Shedding light on urban transportation and, more specifically, the contemporary development of “smart” bikesharing systems (i.e. short-term bicycle rental services), the purpose of this paper is to focus on Montreal's bikesharing experiment. Known as BIXI (a contraction of the words BIcycle and taXI) since its inception in 2009, this system has been exported to other cities around the world, making it especially relevant for the analysis of this innovative and sustainable form of urban mobility.
By tracing the policy history of BIXI and the current political debate about its future while using a framework focusing on the role of ideas in public policy, the paper directly contributes to the literature on the growing role of bicycles in sustainable urban transportation. The qualitative analysis is based on a systematic review of government documents and BIXI-related articles published in the Montreal French- and English-language press. To complement this analysis and provide information about behind-the-lesson drawing processes leading to the creation of BIXI, six semi-structured interviews were conducted with officials in charge of bikesharing policy in Montreal, as well as in Boston and London, England, two cities that have adopted (and adapted) the BIXI model.
This analysis stresses the role of lesson drawing and framing processes in the development of Montreal's bikesharing system. While it is clear that the technological and policy developments of BIXI illustrate systematic and positive lesson drawing, on the framing and public relations side, the Montreal experiment suggests it is politically risky to boost public expectations about the potential costs of bikesharing systems for taxpayers. In addition to their innovative and sustainable contributions to urban transportation and pro-bike strategies, bikesharing systems are public investments that are not necessary free of costs for taxpayers. Framing these systems as public investments rather than a “free ride” for taxpayers would be a more accurate, and potentially effective, way to promote their development in the context of the current push for sustainable transportation policy in cities around the world.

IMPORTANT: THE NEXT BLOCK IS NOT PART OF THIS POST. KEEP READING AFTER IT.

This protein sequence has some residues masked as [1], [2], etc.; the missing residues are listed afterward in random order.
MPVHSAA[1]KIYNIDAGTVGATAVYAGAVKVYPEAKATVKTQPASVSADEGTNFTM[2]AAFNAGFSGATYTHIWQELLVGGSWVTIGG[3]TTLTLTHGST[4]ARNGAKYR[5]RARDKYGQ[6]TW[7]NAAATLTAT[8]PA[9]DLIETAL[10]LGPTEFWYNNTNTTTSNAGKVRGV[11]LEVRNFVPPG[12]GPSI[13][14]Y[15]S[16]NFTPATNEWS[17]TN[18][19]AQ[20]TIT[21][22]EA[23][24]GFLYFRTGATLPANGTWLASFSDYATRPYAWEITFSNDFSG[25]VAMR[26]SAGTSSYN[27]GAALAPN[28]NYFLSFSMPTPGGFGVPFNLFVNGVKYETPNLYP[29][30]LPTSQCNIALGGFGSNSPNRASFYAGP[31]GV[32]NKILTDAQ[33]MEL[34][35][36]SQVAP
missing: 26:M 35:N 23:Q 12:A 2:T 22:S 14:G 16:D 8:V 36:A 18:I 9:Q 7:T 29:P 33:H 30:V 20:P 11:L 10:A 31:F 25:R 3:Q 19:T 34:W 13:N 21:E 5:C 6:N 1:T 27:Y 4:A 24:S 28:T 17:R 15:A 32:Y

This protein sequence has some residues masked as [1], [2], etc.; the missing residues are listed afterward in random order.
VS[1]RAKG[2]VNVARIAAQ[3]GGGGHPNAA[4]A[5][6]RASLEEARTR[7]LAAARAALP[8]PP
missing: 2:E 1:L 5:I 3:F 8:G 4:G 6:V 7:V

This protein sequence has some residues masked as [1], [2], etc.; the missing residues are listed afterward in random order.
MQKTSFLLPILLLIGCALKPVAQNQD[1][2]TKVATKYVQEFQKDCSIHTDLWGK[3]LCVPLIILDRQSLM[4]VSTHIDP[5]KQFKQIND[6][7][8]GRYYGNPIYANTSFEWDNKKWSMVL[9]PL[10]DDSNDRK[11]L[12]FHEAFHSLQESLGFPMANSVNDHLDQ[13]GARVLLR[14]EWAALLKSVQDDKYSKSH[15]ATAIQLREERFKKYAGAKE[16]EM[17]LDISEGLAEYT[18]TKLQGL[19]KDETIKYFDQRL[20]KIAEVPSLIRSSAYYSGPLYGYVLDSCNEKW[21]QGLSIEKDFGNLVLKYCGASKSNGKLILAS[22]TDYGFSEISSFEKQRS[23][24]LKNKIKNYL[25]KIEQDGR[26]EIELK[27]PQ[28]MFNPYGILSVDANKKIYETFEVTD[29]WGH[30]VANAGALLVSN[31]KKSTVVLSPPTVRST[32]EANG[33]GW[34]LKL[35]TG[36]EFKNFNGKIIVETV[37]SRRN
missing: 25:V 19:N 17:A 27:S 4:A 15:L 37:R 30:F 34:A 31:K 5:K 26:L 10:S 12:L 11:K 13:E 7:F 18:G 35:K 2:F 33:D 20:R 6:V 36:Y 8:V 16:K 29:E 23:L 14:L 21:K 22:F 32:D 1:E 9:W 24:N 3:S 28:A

What this paper offers is a sociological perspective on an emerging and important policy issue, through an original combination of lesson drawing and framing perspectives on policy development. Montreal's BIXI is one of the most discussed (and exported) bikesharing systems around the world, and this is the first detailed policy analysis devoted to its genesis and politics.
The author thanks Tanya Andrusieczko, Edward Ashbee, Shannon Boklaschuk, Daniel Fuller, Angela Kempf, and the anonymous reviewers for their comments and suggestions. He also acknowledges support from the Canada Research Chairs program.
Béland, D. (2014), "Developing sustainable urban transportation: Lesson drawing and the framing of Montreal's bikesharing policy", International Journal of Sociology and Social Policy, Vol. 34 No. 7/8, pp. 545-558. https://doi.org/10.1108/IJSSP-07-2013-0072Download as .RIS
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